The new Mercedes CLE will replace two-door versions of the C-Class and E-Class
Next year we’ll see the introduction of an all-new Mercedes – called the CLE. We’ve spotted the new two-door in cabriolet and coupe bodystyles, but this is the first time we’ve seen it testing on the famed Nurburgring. We expect the Mercedes CLE to sit on the slightly sportier end of the Mercedes spectrum so it’s not surprising it’s being taken around the ‘Ring.
The new CLE will rival the Audi A5 and BMW 4 Series, but while the A5 replaced coupe and cabriolet versions of the A4 and the BMW 4 Series did the same with the 3 Series, the CLE has a bigger job – it will replace two models, the C-Class and E-Class. This model streamlining is thought to have been planned for some time as the German firm trademarked the CLE name a while back.
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With multiple CLEs spotted testing, the final production car should look almost identical to our images. There won’t be much to differentiate the coupe and cabriolet visually, aside from the latter’s folding fabric roof.
The latest images show a more slender headlight design than seen on the latest C-Class, complete with Mercedes’ new Star grille, mimicking those seen on the rest of the Mercedes range. Unsurprisingly, there’s a blanked off section in the grille where a large three-pointed star will sit.
At the side we can see new non-AMG alloys, with two air ducts behind the rear wheels, a common design trait on current Mercedes models. Unlike the C-Class and E-Class, the rear number plate sits on the rear bumper rather than the bootlid. This particular car is clearly a non-AMG model, thanks to the blanked-off rear bumper rather than twin exhaust tips.
As for the convertible, Mercedes has favoured the use of a fabric roof in its drop-tops of late and the CLE will adhere to this approach. The overall proportions of the test cars we’ve spotted look typically Mercedes, so we’re not expecting a drastic change of design language for the CLE.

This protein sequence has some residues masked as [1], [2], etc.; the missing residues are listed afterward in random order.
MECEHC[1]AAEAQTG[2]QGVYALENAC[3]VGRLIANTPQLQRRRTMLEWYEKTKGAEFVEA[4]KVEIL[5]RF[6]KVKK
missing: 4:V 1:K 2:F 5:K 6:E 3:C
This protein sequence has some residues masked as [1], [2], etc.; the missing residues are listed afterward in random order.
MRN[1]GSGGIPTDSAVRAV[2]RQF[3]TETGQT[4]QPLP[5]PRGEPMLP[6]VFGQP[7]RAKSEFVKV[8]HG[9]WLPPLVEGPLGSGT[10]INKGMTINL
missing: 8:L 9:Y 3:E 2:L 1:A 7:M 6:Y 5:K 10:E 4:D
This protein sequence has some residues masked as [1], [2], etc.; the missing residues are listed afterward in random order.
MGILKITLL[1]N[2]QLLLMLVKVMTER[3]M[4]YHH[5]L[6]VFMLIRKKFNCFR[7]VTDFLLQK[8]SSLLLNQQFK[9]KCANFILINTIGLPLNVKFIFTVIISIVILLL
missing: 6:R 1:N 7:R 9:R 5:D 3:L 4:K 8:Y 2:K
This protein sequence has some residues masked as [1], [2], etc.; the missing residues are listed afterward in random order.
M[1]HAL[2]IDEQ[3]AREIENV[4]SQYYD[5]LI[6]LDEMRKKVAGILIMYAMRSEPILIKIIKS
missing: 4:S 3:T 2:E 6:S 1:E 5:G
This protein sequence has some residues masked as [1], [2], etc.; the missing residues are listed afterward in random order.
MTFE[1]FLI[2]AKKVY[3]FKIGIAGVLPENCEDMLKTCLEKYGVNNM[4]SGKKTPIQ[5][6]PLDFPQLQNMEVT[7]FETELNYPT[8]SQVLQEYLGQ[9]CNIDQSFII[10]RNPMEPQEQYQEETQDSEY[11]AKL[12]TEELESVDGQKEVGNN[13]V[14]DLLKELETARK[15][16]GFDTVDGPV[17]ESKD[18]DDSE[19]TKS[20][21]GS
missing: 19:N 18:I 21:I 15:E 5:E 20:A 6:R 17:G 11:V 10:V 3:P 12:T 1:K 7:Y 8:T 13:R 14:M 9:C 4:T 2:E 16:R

The convertible test car we’ve previously spotted sits on 15-spoke alloy wheels and features a dual exit exhaust system, usually reserved for AMG models. It’s more likely this is an AMG 43 rather than a full-fat AMG 63 model, however.
We’ve not seen inside the new CLE just yet but we expect the cabin to follow a similar layout to the latest Mercedes C-Class. This would mean a new infotainment system running the same MBUX software introduced in the current S-Class. It should be displayed on an 12.3-inch digital instrument panel, an 11.9-inch touchscreen. The screens will be separated from each other, rather than connected like the display Mercedes is using for its all-electric EQ models.
Head-up display technology will also be available, but not the augmented reality HUD system found in the luxury S-Class. The latest MBUX system can also receive over-the-air updates from Mercedes.
The Mercedes model portfolio reached a high of 50 vehicles in 2020 and brand executives have spoken in the past of a need to reduce complexity, especially with the rollout of the all-electric EQ range. Speaking earlier in that year, Mercedes Chief Technology Officer Marcus Schafer pointed to the brand’s convertible offerings as being “high density”, with the recently axed SLC, C-Class Cabriolet and E-Class Cabriolet all vying for space in a market that isn’t a big money maker.
However, Schafer admitted that from a branding perspective the coupe and cabriolet models are important; for a premium car company such as Mercedes, being in this space lays down an important marker.
“We want to focus on these models,” he explained. “They have their niche and their purpose. That’s why we are going to tailor exactly the right vehicle in this segment. There’s more to come on the coupé and cabriolet side in this mid-segment but it’s going to take a little bit more time before we can speak about it.”
The brand has already reinvented the full-size SL as a sportier and more purposeful offering using a new platform developed by AMG. The CLE is likely to be based on the same MRA-2 platform as the new C-Class and S-Class, rather than the SL’s new architecture. The flexibility of MRA-2 means that four and six-cylinder power is possible, appealing to the CLE’s likely buyer.
The latest C-Class is a four-cylinder only affair and much of the CLE line-up will be, too. The next C 63 model will take on a new high-performance four-cylinder hybrid engine derived from the M139 2.0-litre turbo engine used in the A 45 superhatch. Although the larger S-Class, also on the MRA-2 platform, could lend a 3.0-litre turbocharged straight-six with 48-volt mild hybrid assistance, if Mercedes thinks a six-cylinder option will be necessary.
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